Environmental impacts: Feral cats are exceptional hunters and pose a significant threat to the survival of many native species including small mammals, birds and reptiles. Feral cats have been implicated in extinctions of Australian native animals and have added to the failure of endangered species reintroduction programs (eg numbat and bilby). About 80 endangered and threatened species are at risk from feral cat predation in Australia according to Australia’s Environment Protection & Biodiversity Conservation Act (1999)
Social impacts: Feral cats pose a serious health risk to humans, livestock and native animals as carriers of diseases such as toxoplasmosis and sarcosporidiosis. Cat-related toxoplasmosis can cause wide ranging health problems from debilitation, miscarriage to congenital birth defects in humans and other animals. Feral cats also represent a high-risk reservoir for exotic diseases such as rabies if an outbreak were to occur in Australia.
Strategies for control
Baiting - In order to kill a cat using poison baits, cats must first find and then ingest the bait, unfortunately cats hunt mainly using sight and sound so finding an inert sausage may be hard for a cat to locate. Many cats fail to find a poison bait before it breaks down and are no longer toxic. Even when cats do find baits, up to 80% of encounters do not lead to bait ingestion, the cats often ignoring, sniffing or avoiding baits when detected. This is because cats prefer to catch their own live prey and will only ingest a bait when very hungry.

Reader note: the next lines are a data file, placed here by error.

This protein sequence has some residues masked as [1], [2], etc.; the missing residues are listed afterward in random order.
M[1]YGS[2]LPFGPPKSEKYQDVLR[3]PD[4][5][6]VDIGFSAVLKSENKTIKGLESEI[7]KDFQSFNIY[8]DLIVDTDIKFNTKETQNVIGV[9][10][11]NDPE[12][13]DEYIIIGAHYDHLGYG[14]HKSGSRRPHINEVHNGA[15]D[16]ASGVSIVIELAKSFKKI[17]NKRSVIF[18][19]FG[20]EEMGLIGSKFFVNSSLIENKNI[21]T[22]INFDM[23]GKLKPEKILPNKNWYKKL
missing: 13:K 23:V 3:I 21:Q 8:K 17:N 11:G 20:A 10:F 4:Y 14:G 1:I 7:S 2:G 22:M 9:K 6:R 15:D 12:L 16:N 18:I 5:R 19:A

Successful baiting relies on using large densities of baits in areas with low food availability at the right time of year when cats are hungriest this being in late autumn to late winter before prey becomes abundant in spring.
Grooming trap- A grooming trap squirts a poisonous paste onto the fur of the cat as it walks past a trap station, which it then ingests through compulsive grooming.
Cage and leghold traps- These techniques are very useful in urban and rural situation; the cage trap is the preferred method for dealing with feral cats as they are quite vicious and lively when caught and this will reduce the likelihood of the animal hurting the operator or itself in the process. This also helps for euthanasia if they are caught in an urban area. Padded-jaw, leg-hold traps should only be used at sites where the animal can be killed by shooting whilst still held in the trap. Leg-hold traps may be more effective than cage traps for hard-to-catch cats that have had minimal exposure to humans.
Ground shooting – Shooting is one of the main methods of controlling feral cats, usually done at night from a vehicle fitted with spotlights.
This method is fairly labour intensive but when done by a skilled operator it can quickly reduce the local numbers of feral cats very quickly. It is most probably the most humane way of control where the right calibre and bullet placement is paramount.
Integrated pest management –
With all the techniques explained above we can see that with an integrated approach the feral cat numbers could be reduces quite quickly if all steps are taken. Traps can be set, baiting programs be used and a night time shooting schedule can be devised, with all these running at the same time as a singular program they will be much more affective together magnifying the effectiveness of each other.